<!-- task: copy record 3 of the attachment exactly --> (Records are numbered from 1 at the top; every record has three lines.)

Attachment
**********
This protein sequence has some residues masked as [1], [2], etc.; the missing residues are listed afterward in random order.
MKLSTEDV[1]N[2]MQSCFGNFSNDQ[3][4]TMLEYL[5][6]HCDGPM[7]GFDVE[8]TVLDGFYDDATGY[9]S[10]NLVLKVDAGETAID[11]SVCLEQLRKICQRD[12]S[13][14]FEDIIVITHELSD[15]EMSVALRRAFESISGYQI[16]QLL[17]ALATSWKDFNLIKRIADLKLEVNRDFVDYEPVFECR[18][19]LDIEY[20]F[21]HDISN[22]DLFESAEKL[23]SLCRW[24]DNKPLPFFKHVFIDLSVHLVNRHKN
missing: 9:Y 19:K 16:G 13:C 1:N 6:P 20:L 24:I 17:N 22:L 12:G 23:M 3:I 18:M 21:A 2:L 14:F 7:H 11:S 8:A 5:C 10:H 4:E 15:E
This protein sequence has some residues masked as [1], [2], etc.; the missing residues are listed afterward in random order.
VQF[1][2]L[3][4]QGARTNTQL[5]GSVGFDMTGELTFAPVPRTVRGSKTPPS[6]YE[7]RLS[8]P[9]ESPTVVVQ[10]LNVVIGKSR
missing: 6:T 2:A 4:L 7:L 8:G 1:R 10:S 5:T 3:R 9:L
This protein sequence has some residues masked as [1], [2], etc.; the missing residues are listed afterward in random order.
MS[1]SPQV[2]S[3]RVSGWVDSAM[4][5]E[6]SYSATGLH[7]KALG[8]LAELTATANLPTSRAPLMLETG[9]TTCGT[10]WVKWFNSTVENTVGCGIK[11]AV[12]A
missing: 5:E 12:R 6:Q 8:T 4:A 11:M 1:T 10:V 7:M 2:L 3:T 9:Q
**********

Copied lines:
This protein sequence has some residues masked as [1], [2], etc.; the missing residues are listed afterward in random order.
MS[1]SPQV[2]S[3]RVSGWVDSAM[4][5]E[6]SYSATGLH[7]KALG[8]LAELTATANLPTSRAPLMLETG[9]TTCGT[10]WVKWFNSTVENTVGCGIK[11]AV[12]A
missing: 5:E 12:R 6:Q 8:T 4:A 11:M 1:T 10:V 7:M 2:L 3:T 9:Q